Responding to my inquiries in February about what prompted the fencing project, Department of Public Safety staff used language similar to what eventually appeared in the April 23 news release. I sought to clarify: “Are you saying that the summer 2020 Black Lives Matter protests played no role in pushing the Iowa Department of Public Safety toward this decision?” The department’s top communications staffer Debbie McClung replied, “As stated in our response, this security measure was in play far in advance of 2020.”

Speaking to the Des Moines Register’s Andrea May Sahouri on April 23, Iowa State Patrol spokesperson Sgt. Alex Dinkla “said his department has seen an increase in death threats and threats of violence against Gov. Kim Reynolds over the last year or so.” Dinkla didn’t cite specific threats but mentioned a man who allegedly left a threatening voicemail in January 2021 calling Reynolds a “treasonous dictator” who should be “put in front a firing squad.” The man was arrested in March on first-degree harassment charges.

Appendix: April 23 news release from the Iowa Department of Public Safety


DES MOINES, Iowa – The Department of Public Safety and the Iowa State Patrol’s Executive Protection Unit have been providing a safe and secure environment for Iowa’s Governors and their families since 1970, starting with Governor Robert Ray. The State of Iowa is continually reviewing infrastructure security protocols and technology upgrades across the Capitol Complex and the Governor’s residence. These reviews have included considerations of the need for security enhancements, such as perimeter fencing at Terrace Hill, since at least 2017. 

Additionally, the United States Department of Homeland Security Cyber and Infrastructure Security Agency recommended, among other measures, the need for perimeter security fencing at Terrace Hill on more than one occasion, with the latest assessment taking place in January of 2020.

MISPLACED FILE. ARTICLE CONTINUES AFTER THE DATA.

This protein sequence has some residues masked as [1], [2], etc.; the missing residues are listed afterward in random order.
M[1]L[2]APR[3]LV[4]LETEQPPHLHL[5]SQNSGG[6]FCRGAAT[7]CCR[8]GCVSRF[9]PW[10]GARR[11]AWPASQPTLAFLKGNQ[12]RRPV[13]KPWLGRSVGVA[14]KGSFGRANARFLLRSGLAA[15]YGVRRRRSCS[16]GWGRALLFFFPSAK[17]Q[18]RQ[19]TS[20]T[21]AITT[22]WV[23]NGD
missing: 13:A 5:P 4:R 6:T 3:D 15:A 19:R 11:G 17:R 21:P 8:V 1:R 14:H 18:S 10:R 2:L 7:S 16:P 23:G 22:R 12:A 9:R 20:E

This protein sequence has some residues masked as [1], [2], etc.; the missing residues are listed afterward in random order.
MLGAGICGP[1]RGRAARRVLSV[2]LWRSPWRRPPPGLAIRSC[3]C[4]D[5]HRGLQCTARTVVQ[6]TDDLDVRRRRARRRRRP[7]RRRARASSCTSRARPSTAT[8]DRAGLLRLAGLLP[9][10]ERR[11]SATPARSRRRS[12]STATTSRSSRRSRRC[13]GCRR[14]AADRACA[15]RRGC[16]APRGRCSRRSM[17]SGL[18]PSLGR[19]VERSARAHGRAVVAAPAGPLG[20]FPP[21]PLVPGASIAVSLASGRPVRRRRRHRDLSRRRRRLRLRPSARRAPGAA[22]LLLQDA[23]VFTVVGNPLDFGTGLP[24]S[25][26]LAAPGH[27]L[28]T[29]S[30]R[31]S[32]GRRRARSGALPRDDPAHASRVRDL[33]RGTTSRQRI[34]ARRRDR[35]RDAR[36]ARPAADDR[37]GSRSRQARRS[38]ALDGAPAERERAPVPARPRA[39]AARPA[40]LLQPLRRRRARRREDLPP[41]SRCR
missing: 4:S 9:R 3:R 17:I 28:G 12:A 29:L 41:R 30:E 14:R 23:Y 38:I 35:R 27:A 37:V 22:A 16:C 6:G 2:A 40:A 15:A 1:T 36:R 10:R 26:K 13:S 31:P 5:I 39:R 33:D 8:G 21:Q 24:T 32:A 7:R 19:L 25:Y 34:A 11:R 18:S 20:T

“Security enhancements to Terrace Hill benefit all future governors,” said Iowa Department of Public Safety Commissioner Stephan Bayens. “Terrace Hill serves as the family home for our Governors and their families, and we need to provide the safest environment possible for them. These enhancements are part of an overall state initiative to improve the security footprint at our state facilities.”

Repeated threats against our elected officials, to include Governor Reynolds, have been widespread and alarming, and Iowa is one of only a few states in the nation that do not have perimeter security fencing around the Governor’s residence. The foiled attempt to kidnap Michigan Governor Gretchen Whitmer has only reinforced our longstanding concerns. The State of Michigan recently installed a perimeter fence at Governor Whitmer’s residence as part of a recent security upgrade.

Terrace Hill is “Iowa’s Home” and tours are available to the public Tuesday through Saturday at 10:30 a.m. and 12:00 p.m. Tour reservations must be made 48 hours in advance and can be made by calling 515-242-5841. Terrace Hill also offers public events including an Easter egg hunt and Christmas at Terrace Hill. Please visit the following website for more information: https://terracehill.iowa.gov/visit

Top image: Photo of Terrace Hill by Joseph Sohm, available via Shutterstock.

About the Author(s)

Laura Belin